Before forks became widely used, basins and ewers were used in aristocratic settings to wash hands in rosewater between courses of a meal. This ornate basin must have been made for a special occasion and used rarely. At its center is a detachable circular boss, which could be easily replaced to accommodate a new owner’s coat of arms. Surrounding the boss are sea creatures and fruit, while the outer circle is decorated with oval reliefs illustrating stories from the Hebrew Bible.


Earl of Mount Edgecumbe, sale Hurcomb's, London, by 1932;¹ bought by S. J. Phillips, London;² with Apsrey PLC, London; sold to Sterling and Francine Clark Art Institute, 2 May 1989, purchased in honor of Charles Buckley.

1. The basin was exhibited by S. J. Phillips, Ltd., in the Art Treasures Exhibition held at Christie’s 12 October–5 November 1932 (cat. no. 624), captioned in the in the catalogue “From the collection of the Earl of Mount Edgecumbe.” According to Martin S. Norton of S. J. Phillips, it had been purchased in the 1930s at Hurcomb’s; see letter to Beth Carver Wees, 6 December 1990 in Sterling and Francine Clark Art Institute curatorial files. William Edward Hurcomb held sales in London from the early 1920s to about 1932. Advertisements of his auctions, which were held in Piccadilly at the Grafton Galleries, appeared in the leading periodicals, where he announced "Weekly Sales of Old Silver and Jewellery. Fortnightly Sales of Antique Furniture, Pictures, China, etc."; see, for instance, Connoisseur 84 (December 1929): lx, and 87 (June 1931): liv. Among the outstanding objects to pass through his hands were the Vyvyan Salt, now at the Victoria and Albert Museum, which was sold in 1924, and the Treby Toilet Set, now at the Ashmolean Museum, Oxford, sold in 1921; see Philippa Glanville, Silver in Tudor and Early Stuart England: A Social History and Catalogue of the National Collection, 1480–1660, 1990, p. 459, and London, Goldsmiths' Hall, Paul de Lamerie: At the Sign of the Golden Ball, 1990, cat. no. 27. He published his memoirs in the two-volume Life and Diary of W. E. Hurcomb (London: Sanders, 1928).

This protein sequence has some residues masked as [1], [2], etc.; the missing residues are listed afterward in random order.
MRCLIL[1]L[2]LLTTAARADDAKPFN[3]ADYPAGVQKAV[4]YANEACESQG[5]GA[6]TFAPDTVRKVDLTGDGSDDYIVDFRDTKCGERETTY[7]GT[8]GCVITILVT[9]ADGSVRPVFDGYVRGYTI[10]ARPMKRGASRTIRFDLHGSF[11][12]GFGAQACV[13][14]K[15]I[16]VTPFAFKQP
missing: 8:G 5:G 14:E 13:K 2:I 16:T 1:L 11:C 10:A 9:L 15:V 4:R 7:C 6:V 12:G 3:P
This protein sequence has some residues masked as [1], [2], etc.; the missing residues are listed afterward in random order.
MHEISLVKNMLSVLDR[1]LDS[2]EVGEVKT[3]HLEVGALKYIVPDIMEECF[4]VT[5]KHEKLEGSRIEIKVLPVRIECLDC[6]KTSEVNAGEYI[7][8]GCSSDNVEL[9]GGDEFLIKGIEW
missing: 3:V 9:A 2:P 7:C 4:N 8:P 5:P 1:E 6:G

2.The basin was lent to various American museums between 1950 and 1987. It was placed on loan to the Wadsworth Atheneum, Hartford, Connecticut, in 1950 and was lent to the Art Institute of Chicago from 196 until 1973. It was exhibited on loan to the Sterling and Francine Clark Art Institute from 1973 to 1987.

Maker's Mark IV with a star below

probably Dutch or Flemish, active in England, 17th century




2 1/2 x 20 x 20 in. (6.4 x 50.8 x 50.8 cm) Troy weight: 98 toz (3048 g)

Acquired in honor of Charles Buckley, 1989